by Metropolitan Hilarion (Alfeyev)
Orthodox Divine Services are an enormous treasure, one which we must carefully keep. Whether in the Liturgy, Vespers, Matins, the Hours, Midnight Office, or Compline, from the very opening exclamation we immerse ourselves into our element, into prayer, that nothing is capable of interrupting. One after another, psalms, litanies, sticherae, troparia, prayers and exclamations by the priest: the entire service moves like a single, constant, unfolding mystery, breathing as one, everything in one rhythm, nothing distracting from prayer.
Byzantine liturgical texts, filled with the most profound theological and mystical content, alternate with the prayerful singing of the Psalms, whose every word finds a response in the heart of one who is praying. Even those elements of the “choreography” characteristic to Orthodox Divine Services—solemn entrances and exits, prostrations, and censings—are not intended to distract the attention of the faithful, but rather, to pre-dispose them toward prayer, to attract them into that Service in which, according to the teachings of the Church, not only the Earthly Church, but also the Church in Heaven, not only people, but also the Angels, are taking part.
For Orthodox Christians, the texts of the Divine Services are of indisputable theological and educational authority. In dogmatic irreproachability, they come right after the Sacred Scriptures.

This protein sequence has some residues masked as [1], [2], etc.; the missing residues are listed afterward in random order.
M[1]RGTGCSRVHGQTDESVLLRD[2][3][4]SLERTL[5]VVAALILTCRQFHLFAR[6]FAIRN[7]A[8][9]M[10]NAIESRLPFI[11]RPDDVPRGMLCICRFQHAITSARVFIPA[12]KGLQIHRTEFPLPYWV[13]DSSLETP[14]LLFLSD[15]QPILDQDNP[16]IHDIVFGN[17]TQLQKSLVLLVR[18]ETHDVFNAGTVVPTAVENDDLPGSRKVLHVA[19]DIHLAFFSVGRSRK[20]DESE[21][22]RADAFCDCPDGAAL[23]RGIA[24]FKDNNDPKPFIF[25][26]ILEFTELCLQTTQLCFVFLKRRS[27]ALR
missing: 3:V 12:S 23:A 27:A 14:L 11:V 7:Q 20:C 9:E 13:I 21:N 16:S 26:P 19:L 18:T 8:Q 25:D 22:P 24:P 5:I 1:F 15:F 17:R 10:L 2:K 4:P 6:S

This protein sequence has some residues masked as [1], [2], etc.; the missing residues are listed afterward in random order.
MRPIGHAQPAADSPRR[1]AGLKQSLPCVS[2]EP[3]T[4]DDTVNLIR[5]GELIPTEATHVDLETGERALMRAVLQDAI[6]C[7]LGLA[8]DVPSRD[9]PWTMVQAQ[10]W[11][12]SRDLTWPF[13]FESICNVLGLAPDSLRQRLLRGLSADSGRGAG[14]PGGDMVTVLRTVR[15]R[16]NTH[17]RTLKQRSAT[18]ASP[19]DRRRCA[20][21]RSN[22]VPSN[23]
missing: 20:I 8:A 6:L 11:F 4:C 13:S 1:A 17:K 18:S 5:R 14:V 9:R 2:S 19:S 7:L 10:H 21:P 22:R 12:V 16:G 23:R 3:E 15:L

I would propose that, as the texts of the Divine Services are not merely compositions of accomplished theologians and poets, but rather, part of the experience in prayer of those who have attained sanctity and theosis, they occupy a loftier position in theological authority than do the works of the Fathers of the Church. Not everything in the works of the Fathers is of equal value, and not everything in those works received the recognition of the entire Church.
To the contrary, the texts of the Divine Services are recognized by the entire Church as “rules of faith,” for over the course of many centuries they have been read and sung everywhere in Orthodox churches: anything erroneous and alien that could have crept into them through misunderstanding or carelessness was filtered out by Church Tradition. What remained was pure, irreproachable theology, vested in the poetic forms of liturgical hymns.
For Orthodox Christians, the texts of Divine Services are of exceptional significance. Thanks to them, participation in Orthodox Divine Services becomes not merely a school of prayer, but a school of theology, of raising the mind toward contemplation of God, and of abiding under the authority of God.